(Clover Creek Caravan #1)
Set in the mid-1800s while wagon trains were still heading west, Hannah’s Hanky tells the story of an arranged marriage to the wagon train’s preacher (Jed) and Hannah, the step-daughter of the not very nice Mr Gaitlin.
Hannah has only remained at her family home to help her mother endure her marriage to Hannah’s stepfather. One day Mr Gaitlin (stepfather) arrives home and announces that he has arranged a marriage for Hannah tomorrow and if she doesn’t want to be married she is welcome to leave the house at her earliest convenience. After this ultimatum, Hannah agrees to meet the man, marrying him if she wants to. Jed and Hannah meet, agree to marry and so begins their life together on the Oregon Trail.
Hannah strikes up a friendship with twenty-three-year-old single Mary. Mary can outshoot any man she knows and is only on the rail because her mother needs help with Mary’s siblings the eldest of which is nearly ten years younger than may.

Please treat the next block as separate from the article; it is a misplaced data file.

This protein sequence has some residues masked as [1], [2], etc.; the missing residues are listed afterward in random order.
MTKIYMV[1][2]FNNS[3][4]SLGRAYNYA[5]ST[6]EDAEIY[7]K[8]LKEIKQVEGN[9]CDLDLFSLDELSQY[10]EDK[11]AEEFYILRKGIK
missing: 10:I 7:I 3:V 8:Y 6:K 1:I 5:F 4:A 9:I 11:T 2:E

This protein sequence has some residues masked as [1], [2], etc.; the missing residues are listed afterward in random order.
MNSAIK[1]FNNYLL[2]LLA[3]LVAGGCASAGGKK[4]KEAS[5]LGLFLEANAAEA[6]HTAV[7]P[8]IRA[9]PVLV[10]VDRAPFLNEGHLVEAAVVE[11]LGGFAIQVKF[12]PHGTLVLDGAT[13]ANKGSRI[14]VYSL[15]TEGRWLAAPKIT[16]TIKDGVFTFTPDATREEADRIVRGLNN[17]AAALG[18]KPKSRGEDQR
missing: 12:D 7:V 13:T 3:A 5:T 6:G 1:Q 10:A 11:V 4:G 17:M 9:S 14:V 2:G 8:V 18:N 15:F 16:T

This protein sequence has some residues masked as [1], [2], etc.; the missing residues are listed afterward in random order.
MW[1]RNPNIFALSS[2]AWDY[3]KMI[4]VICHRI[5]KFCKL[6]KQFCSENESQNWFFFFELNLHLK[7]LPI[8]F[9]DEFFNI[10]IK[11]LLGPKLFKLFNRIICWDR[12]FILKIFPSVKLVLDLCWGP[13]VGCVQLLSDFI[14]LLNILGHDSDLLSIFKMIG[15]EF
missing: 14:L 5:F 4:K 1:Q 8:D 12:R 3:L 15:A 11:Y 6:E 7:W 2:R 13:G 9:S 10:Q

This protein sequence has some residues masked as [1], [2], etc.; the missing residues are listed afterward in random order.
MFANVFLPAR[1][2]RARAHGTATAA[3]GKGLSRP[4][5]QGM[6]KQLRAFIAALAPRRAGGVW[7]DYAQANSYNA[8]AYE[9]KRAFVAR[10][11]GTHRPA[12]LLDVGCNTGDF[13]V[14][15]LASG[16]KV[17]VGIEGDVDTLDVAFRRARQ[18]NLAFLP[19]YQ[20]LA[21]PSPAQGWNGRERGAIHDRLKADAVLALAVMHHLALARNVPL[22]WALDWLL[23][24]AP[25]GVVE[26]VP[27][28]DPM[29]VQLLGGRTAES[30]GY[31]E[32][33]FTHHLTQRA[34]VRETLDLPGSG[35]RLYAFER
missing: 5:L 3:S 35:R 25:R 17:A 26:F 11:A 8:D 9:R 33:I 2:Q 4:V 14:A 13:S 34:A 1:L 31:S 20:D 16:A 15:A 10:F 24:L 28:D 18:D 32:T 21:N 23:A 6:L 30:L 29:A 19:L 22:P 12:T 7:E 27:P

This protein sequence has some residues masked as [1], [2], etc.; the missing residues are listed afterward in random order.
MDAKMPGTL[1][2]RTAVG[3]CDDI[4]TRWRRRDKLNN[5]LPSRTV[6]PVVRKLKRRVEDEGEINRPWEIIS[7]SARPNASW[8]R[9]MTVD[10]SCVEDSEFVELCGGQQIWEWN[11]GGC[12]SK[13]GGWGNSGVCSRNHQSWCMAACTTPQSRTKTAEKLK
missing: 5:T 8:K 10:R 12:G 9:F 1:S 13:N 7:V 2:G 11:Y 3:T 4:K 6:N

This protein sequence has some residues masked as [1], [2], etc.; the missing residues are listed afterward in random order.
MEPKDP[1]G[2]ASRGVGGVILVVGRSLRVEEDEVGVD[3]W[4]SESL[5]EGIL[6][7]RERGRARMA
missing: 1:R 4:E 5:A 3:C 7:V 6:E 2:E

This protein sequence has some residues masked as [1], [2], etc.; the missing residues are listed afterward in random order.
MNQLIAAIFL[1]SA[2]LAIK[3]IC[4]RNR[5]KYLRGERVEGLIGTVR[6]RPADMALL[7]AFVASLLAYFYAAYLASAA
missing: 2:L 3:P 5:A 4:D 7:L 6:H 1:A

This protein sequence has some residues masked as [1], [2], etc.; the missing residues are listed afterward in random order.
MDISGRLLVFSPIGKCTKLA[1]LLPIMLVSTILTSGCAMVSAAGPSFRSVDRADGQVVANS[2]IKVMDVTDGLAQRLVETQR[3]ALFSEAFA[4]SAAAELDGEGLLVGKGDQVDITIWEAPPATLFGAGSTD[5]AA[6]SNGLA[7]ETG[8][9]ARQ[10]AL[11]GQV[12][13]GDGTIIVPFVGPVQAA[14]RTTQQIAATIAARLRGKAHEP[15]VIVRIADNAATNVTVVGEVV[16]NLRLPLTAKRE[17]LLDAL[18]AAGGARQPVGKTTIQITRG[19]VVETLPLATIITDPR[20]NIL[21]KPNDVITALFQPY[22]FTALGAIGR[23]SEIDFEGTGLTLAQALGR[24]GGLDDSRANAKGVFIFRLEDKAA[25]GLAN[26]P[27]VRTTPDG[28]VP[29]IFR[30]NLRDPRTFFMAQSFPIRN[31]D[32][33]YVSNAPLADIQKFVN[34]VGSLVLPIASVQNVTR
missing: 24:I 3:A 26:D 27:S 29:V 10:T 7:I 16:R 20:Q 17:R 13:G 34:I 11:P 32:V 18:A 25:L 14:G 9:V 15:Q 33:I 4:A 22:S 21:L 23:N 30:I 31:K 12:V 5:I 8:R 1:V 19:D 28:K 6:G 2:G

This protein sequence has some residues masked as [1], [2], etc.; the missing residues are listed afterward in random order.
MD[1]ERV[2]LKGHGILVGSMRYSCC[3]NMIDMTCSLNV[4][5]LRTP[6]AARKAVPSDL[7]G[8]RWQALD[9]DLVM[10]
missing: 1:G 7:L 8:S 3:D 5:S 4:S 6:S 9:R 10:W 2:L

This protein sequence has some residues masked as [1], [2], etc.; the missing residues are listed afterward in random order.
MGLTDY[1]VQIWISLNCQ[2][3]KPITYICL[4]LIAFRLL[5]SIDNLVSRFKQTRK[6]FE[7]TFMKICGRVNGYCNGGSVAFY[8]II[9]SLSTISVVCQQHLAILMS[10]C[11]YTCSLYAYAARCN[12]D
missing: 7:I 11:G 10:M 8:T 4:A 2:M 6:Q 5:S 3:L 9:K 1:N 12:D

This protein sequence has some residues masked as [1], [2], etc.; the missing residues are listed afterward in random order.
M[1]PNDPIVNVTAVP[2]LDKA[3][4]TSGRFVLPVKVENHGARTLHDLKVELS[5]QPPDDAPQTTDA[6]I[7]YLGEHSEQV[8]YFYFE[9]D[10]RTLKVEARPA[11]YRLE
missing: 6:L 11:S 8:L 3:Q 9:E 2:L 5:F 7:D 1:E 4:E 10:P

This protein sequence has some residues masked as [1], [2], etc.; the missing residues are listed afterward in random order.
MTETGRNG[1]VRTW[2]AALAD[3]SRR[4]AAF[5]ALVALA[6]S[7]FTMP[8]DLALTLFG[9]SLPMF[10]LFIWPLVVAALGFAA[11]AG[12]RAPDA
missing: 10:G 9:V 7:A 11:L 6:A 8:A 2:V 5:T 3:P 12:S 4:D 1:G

Hannah’s Hanky ends abruptly in my opinion just three weeks into a six-month journey.
The story is readable and enjoyable, however, there is far too much simplistic conversation for my liking. Passages similar to: ‘…It will be another long hard day tomorrow…’ ‘Yes, they will all be long hard days on the Trail…’ I quickly tired of reading the words ‘long hard days’. This phrase could/should have been tightened up. Once or twice in a chapter would have been enough and not four or five times in consecutive lines.
In one chapter there was a report of a five-year-old who had shot himself in the foot. Several pages later the same report came through. I was thinking he had been shot in the other foot until I read a Goodreads review pointing out the error in writing or editing. I couldn’t be bothered going back, to find the first reported shooting.
I rated Hannah’s Hanky as a three-star read, at best.
At the time of writing my review
other Goodreads readers had awarded
an average of 4.21 stars
from 728 ratings
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